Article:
The support provided by the hospice team was both medical and psychosocial, helping the family to cope with overwhelming feelings of loss and uncertainty and helping Quinton with his physical, emotional and spiritual needs. This highlights the fact that palliative care is always best if provided by a multi-disciplinary team with an inter-disciplinary approach.
The WHO understands that palliative care for children is the active, total care of the child’s body, mind and spirit and involves giving support to the whole family. Recent worldwide attention to palliative care resulted in global and regional shifts where a variety of policy instruments were adopted. The most important of these is the 2014 World Health Assembly (WHA67.19) resolution on strengthening palliative care as a component of comprehensive care throughout the life course. The WHA67.19 resolution is the first global resolution on palliative care calling on the WHO and Member States to ensure palliative care is a core component of health systems, improving both access to and awareness of palliative care.
This integrated approach to health care is reinforced by the commitment to UHC in the UN Sustainable Development Goals (SDGs). In terms of UHC there is a call for equal access to good quality health services for those in need, no matter their financial circumstances. This shift in approach and the move toward greater equality extends to the provision of palliative care for seriously ill children who are ‘arguably some of the most vulnerable people within a population’ (Downing et al 2018).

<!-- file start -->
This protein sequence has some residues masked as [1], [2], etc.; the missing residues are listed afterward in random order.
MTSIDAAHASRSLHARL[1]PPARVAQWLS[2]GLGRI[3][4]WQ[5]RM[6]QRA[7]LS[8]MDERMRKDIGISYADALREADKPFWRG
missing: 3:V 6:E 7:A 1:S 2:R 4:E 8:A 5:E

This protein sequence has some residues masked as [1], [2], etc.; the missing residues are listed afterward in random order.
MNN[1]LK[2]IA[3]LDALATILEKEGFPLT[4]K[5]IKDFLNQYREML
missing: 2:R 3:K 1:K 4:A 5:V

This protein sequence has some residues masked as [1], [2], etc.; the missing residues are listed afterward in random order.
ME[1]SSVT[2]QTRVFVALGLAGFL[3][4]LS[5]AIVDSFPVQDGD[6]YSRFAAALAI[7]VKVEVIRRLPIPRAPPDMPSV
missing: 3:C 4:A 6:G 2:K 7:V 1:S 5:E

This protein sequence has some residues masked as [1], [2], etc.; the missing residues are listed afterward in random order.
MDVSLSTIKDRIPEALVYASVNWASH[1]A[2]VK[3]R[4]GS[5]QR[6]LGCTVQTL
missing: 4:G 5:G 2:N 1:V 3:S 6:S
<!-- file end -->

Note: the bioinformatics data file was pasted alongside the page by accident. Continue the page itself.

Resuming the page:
This recognition of the right to PPC is an important step toward acknowledging specific vulnerabilities and the needs of a child living with a serious illness. But the reality is that such recognition does not automatically translate into addressing needs and proof of commitment lies in the allocation of human and capital resources aimed at relieving pain and suffering. State Parties have a responsibility to ensure that no child, living with a serious illness or condition, is deprived of his or her right to access the necessary health-care services and should not be subjected to further suffering due to the State Parties failure. The call for access to palliative care was recognized by the UN Committee on the Rights of the Child which welcomed the commitment of Belarus to palliative care for children and the country’s adoption of an Order on Child Palliative Care. The question remains, who will make this change happen?